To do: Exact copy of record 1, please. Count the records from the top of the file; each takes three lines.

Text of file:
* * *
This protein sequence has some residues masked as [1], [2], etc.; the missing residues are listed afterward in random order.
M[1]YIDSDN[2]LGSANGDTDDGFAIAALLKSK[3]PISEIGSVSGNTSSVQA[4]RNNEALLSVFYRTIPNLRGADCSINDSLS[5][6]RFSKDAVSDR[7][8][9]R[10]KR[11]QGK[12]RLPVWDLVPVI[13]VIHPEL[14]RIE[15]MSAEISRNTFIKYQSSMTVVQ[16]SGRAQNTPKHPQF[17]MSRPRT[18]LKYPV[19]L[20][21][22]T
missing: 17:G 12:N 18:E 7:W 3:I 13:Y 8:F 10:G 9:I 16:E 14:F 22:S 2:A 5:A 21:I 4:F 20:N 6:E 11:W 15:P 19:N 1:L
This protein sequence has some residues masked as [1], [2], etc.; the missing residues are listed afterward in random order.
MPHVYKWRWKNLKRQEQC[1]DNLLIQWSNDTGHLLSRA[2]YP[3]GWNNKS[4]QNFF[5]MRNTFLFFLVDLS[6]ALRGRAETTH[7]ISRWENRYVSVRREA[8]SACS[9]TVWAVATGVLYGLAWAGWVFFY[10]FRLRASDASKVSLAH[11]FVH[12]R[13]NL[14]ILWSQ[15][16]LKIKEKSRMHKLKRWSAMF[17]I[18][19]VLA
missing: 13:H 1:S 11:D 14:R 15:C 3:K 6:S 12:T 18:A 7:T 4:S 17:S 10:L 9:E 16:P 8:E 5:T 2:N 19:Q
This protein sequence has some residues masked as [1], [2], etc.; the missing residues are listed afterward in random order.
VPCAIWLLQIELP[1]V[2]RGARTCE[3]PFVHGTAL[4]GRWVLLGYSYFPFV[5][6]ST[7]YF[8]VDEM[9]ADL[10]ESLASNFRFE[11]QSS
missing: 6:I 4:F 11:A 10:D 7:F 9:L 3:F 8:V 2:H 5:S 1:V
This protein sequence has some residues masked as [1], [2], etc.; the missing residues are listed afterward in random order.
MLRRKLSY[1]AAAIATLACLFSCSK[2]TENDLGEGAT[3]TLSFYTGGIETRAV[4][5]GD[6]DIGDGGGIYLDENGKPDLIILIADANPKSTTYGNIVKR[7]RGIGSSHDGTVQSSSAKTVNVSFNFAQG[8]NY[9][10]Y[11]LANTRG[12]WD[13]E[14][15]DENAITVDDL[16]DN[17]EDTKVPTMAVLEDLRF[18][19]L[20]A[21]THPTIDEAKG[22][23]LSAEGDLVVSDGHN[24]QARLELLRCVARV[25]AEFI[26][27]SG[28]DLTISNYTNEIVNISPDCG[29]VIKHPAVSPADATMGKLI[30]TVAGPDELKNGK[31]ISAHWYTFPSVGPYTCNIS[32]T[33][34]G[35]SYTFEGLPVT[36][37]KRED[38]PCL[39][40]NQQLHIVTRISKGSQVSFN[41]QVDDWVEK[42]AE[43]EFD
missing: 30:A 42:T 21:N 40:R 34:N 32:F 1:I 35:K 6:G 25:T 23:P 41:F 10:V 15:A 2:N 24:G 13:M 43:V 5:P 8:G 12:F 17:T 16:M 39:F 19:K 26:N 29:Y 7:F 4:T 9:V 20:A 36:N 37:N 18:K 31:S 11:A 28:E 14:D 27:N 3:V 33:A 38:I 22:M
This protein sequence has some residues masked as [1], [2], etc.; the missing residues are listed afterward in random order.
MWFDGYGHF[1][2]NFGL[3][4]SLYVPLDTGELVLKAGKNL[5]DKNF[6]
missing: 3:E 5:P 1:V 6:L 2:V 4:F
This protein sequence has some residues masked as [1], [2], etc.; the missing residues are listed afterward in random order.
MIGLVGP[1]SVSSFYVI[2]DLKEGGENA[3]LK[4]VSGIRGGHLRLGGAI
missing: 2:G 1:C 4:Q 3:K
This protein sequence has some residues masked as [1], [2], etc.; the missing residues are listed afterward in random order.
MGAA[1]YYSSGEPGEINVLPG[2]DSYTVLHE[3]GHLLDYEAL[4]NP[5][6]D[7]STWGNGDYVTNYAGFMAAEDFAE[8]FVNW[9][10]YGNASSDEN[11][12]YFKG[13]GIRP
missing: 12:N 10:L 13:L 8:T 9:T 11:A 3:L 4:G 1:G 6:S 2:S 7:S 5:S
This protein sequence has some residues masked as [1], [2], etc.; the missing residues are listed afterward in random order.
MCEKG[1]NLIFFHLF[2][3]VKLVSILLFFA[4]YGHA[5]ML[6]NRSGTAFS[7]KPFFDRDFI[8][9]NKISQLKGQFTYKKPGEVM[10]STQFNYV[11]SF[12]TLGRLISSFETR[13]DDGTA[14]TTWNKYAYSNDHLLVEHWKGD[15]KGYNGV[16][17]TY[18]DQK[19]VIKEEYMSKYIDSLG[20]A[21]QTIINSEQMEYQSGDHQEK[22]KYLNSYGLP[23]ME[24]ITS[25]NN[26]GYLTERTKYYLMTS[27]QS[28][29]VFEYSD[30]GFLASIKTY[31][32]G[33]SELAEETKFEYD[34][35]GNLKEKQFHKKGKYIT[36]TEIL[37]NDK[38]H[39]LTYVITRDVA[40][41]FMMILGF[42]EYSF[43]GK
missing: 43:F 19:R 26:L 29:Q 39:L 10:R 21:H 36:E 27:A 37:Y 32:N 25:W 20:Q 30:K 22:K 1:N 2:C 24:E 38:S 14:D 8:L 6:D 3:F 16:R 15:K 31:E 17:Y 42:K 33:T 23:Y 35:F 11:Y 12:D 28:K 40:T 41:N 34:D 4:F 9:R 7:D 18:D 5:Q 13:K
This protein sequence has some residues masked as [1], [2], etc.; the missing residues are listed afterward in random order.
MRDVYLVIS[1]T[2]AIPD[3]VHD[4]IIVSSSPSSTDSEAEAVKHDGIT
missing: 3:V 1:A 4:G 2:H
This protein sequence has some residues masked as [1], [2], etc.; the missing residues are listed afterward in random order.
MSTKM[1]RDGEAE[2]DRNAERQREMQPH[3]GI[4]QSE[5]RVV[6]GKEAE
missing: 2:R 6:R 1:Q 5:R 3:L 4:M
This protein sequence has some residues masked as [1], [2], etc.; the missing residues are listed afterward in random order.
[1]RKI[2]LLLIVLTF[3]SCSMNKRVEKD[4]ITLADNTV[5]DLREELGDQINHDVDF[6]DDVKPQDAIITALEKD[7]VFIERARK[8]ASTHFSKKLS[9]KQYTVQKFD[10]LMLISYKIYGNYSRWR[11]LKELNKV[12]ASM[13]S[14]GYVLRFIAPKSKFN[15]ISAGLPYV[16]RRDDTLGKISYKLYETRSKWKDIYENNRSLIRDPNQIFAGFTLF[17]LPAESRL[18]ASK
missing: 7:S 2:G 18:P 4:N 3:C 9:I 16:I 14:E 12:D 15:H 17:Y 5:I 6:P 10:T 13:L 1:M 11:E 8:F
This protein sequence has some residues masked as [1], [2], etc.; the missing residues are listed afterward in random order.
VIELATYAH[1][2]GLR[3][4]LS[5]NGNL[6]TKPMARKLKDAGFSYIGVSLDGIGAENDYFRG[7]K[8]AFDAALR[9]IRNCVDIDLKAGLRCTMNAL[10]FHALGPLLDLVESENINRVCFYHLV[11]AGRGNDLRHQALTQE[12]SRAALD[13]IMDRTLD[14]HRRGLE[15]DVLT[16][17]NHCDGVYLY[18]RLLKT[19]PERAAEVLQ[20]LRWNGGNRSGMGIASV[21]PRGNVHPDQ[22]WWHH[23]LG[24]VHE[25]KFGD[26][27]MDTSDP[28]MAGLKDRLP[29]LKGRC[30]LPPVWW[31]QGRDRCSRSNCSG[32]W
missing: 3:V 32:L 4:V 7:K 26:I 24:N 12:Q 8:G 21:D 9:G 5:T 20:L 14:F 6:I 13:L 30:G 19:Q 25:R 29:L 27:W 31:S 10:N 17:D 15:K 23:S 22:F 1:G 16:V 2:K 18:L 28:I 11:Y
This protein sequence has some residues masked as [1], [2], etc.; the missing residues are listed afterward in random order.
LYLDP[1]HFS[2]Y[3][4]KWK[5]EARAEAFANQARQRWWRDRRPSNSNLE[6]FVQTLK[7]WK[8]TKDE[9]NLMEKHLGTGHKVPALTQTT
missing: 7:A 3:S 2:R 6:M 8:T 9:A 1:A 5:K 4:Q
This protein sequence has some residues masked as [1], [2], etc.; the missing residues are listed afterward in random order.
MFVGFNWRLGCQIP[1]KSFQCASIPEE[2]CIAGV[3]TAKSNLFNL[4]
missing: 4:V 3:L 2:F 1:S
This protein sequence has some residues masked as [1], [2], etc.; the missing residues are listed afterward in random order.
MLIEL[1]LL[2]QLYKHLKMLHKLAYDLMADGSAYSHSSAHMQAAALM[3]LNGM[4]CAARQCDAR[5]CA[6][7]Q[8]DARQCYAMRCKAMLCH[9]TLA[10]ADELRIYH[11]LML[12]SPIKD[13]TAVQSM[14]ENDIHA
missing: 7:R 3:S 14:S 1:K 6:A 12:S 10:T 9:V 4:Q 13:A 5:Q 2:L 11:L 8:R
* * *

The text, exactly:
This protein sequence has some residues masked as [1], [2], etc.; the missing residues are listed afterward in random order.
M[1]YIDSDN[2]LGSANGDTDDGFAIAALLKSK[3]PISEIGSVSGNTSSVQA[4]RNNEALLSVFYRTIPNLRGADCSINDSLS[5][6]RFSKDAVSDR[7][8][9]R[10]KR[11]QGK[12]RLPVWDLVPVI[13]VIHPEL[14]RIE[15]MSAEISRNTFIKYQSSMTVVQ[16]SGRAQNTPKHPQF[17]MSRPRT[18]LKYPV[19]L[20][21][22]T
missing: 17:G 12:N 18:E 7:W 3:I 13:Y 8:F 10:G 9:I 16:E 14:F 22:S 2:A 5:A 21:I 4:F 20:N 6:E 11:W 15:P 19:N 1:L